DNA sequence
The order of nucleotide bases in the DNA molecule.
Double helix
A term used to describe the configuration of a DNA molecule. The helix consists of two spiraling strands of nucleotides held together with chemical bonds.
E. coli (Escherichia coli)
A bacterium commonly found in the intestinal tracts of most vertebrates. It is used extensively in recombinant DNA research because it has been genetically well characterized.
A protein that accelerates the rate of chemical reactions. Enzymes are catalysts that promote reactions repeatedly, without being damaged by the reactions.
An organism whose genetic material is located within a nucleus. Yeast, fungi, protozoans, plants and animals are eukaryotes.
The physical manifestation of the information contained in a gene.
A process of growing microorganisms to produce various chemical or pharmaceutical compounds. Microbes are usually incubated under specific conditions in large tanks called fermenters. Fermentation is a specific type of bioprocessing.
A unit of hereditary information. A gene is a section of a DNA molecule that specifies the production of a particular protein.
Gene amplification
The increase, within a cell, of the number of copies of a given gene.
Gene mapping
Determining the relative locations of genes on a chromosome.
Genetic code
The way genetic information is stored in living organisms.
Genetic engineering
The technique of removing, modifying or adding genes to a DNA molecule in order to change the information it contains. By changing this information, genetic engineering changes the type or amount of proteins an organism is capable of producing.
The total hereditary material of a cell.
The specific genetic makeup of an organism, as contrasted with the actual characteristics of an organism (see phenotype).
Production of offspring, or hybrids, from genetically dissimilar parents. In selective breeding, it usually refers to the offspring of two different species.
A type of hybrid cell produced by fusing a normal cell with a tumor cell. When lymphocytes (antibody-producing cells) are fused to the tumor cells, the resulting hybridomas produce antibodies and maintain rapid, sustained growth, producing large amounts of an antibody. Hybridomas are the source of monoclonal antibodies.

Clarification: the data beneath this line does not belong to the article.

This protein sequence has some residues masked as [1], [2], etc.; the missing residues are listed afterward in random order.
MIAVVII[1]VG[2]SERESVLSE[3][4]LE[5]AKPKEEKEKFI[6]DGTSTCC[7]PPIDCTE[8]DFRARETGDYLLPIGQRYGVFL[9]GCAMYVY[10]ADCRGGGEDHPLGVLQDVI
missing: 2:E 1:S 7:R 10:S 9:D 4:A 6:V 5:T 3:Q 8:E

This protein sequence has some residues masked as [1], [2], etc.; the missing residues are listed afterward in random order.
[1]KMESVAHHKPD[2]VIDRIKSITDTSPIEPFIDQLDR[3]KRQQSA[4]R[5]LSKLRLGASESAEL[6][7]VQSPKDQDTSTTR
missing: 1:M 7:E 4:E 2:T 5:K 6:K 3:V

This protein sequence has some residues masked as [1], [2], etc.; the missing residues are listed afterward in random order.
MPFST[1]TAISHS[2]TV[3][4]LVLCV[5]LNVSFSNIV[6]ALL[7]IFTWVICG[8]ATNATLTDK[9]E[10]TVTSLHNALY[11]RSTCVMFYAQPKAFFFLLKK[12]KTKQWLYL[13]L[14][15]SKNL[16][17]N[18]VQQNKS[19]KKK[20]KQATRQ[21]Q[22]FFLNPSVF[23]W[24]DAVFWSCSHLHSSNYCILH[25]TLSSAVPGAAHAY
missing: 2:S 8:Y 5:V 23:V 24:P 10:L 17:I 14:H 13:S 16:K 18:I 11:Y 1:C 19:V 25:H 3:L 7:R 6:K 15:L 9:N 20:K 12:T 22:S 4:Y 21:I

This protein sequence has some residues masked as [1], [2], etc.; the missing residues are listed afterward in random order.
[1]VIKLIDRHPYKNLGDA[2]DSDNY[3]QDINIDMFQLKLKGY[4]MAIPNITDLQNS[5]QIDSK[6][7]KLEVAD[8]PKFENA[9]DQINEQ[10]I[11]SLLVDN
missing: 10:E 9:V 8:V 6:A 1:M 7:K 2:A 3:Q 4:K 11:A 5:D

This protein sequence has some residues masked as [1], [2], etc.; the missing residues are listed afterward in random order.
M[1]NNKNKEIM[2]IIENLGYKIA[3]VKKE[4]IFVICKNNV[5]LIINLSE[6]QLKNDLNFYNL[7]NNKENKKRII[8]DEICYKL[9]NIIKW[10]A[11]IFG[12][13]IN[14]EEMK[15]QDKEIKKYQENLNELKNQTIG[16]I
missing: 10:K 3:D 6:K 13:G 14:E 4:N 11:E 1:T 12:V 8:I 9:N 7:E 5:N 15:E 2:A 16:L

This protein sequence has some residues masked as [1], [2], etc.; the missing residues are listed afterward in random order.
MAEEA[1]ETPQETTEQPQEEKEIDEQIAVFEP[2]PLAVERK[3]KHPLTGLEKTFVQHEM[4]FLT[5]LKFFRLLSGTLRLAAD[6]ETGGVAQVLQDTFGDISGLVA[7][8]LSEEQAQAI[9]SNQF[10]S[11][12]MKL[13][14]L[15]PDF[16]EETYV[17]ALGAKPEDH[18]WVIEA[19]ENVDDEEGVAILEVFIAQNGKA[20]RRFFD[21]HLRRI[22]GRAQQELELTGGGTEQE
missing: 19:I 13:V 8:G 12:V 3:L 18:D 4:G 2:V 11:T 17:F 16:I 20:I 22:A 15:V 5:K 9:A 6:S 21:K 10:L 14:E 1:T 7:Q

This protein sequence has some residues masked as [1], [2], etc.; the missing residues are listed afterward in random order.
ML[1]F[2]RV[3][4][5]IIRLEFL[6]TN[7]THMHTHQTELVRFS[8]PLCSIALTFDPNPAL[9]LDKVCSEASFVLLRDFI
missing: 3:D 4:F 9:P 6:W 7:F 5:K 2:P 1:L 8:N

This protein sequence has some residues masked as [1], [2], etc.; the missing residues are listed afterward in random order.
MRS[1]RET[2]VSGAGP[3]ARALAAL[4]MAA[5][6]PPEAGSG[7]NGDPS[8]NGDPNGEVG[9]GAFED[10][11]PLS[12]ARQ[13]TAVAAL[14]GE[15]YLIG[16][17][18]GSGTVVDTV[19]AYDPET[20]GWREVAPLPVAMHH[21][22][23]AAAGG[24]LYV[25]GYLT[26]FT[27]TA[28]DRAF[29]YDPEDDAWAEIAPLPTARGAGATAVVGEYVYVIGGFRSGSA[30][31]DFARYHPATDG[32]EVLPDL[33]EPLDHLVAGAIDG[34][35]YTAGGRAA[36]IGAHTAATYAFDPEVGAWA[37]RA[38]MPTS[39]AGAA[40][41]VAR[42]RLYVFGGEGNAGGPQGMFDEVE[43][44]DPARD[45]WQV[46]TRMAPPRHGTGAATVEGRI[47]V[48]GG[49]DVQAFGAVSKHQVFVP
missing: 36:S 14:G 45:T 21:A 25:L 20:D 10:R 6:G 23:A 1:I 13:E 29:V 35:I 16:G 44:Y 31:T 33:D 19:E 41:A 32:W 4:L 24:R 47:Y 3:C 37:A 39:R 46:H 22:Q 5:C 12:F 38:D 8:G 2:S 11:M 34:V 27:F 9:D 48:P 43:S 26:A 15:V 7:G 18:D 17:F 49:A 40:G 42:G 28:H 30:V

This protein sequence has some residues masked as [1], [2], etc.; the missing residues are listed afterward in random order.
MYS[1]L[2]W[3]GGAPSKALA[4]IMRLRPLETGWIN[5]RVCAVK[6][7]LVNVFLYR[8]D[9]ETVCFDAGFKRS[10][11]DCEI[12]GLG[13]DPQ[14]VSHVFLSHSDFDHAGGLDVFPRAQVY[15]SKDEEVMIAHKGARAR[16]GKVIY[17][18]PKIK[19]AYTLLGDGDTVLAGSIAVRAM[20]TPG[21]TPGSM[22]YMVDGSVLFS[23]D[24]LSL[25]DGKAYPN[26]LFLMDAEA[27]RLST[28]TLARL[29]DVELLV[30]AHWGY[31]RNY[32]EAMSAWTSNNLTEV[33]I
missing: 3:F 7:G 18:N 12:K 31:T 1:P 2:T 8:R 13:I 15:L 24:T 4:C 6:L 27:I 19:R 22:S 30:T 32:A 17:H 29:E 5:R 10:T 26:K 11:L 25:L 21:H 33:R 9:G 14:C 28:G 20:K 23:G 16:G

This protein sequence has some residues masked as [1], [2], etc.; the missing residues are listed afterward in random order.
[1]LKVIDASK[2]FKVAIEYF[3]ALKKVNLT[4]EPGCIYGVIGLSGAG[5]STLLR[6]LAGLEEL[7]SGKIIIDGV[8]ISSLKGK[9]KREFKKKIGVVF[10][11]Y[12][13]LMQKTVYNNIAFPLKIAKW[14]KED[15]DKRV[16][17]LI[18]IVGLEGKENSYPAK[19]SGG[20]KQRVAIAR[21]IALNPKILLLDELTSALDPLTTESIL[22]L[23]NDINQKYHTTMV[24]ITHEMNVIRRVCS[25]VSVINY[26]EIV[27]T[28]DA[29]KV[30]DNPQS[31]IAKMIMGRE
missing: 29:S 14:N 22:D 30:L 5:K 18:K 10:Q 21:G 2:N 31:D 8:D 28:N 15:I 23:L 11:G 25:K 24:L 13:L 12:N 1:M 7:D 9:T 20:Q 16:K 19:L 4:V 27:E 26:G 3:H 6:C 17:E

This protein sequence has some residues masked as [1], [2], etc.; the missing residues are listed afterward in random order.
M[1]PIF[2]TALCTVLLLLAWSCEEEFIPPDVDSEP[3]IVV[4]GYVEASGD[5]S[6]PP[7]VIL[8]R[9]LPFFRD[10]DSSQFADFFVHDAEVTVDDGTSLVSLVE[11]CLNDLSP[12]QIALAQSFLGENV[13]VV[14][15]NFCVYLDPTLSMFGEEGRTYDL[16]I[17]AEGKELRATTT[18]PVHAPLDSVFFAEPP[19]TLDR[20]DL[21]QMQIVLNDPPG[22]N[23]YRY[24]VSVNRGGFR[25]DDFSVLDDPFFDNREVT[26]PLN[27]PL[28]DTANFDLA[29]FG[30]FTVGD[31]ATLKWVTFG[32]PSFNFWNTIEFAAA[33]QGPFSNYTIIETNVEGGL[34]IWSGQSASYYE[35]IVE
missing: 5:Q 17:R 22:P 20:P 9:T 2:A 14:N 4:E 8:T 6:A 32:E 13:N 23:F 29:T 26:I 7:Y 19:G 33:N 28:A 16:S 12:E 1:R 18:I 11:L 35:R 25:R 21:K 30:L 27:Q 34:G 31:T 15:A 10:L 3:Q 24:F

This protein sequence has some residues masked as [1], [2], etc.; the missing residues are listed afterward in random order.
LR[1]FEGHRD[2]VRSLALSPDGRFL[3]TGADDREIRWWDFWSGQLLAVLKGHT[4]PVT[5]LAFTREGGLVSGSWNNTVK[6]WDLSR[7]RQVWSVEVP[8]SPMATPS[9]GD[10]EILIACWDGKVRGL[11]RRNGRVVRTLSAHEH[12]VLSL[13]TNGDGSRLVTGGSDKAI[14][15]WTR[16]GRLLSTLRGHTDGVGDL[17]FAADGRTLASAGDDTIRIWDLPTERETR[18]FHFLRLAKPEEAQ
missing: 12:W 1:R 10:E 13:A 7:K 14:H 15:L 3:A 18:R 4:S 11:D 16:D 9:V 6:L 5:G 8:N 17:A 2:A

A technique for identifying substances, based on the use of antibodies.
The coupling of an antibody and a molecule that is toxic to the cell.
In vitro
Performed in a test tube or other laboratory apparatus.
In vitro selection
Selection at the cellular or callus stage of individuals possessing certain traits, such as herbicide resistance.
In vivo
In the living organism.
A protein produced naturally by the cells of our bodies. It increases the resistance of surrounding cells to attacks by viruses. One type of interferon, alpha interferon, is effective against certain types of cancer. Others may prove effective in treating autoimmune diseases.
A protein produced naturally by our bodies to stimulate our immune systems. There are at least 18 known kinds of interleukins.
A white blood cell, an important component of the body's immune system.
A type of leukocyte found in the blood, lymph nodes and certain organs. Lymphocytes are continuously made in the bone marrow (see also B lymphocytes and T lymphocytes).
A type of white blood cell that ingests dead tissue and cells and is involved in producing Interleukin 1.
Marker gene
Genes that identify which plants have been successfully transformed.
Molecular genetics
The study of the molecular structure and function of genes.
Monoclonal antibody
Highly specific, purified antibody that is derived from only one clone of cells and recognizes only one antigen.
Many genes are involved in the expression of a trait.
A substance that induces mutations.
A cell microorganism that manifests new characteristics due to a change in its genetic material.
A change in the genetic information.
Nucleic acid
A biological molecule composed of a long chain of nucleotides. DNA is made of thousands of four different nucleotides repeated randomly.
A compound made up of these three components: a sugar, phosphate and a nitrogen-containing base. Found as individual molecules (e.g., ATP, the "energy molecule"), or as many nucleotides linked together in a chain (nucleic acid such as DNA).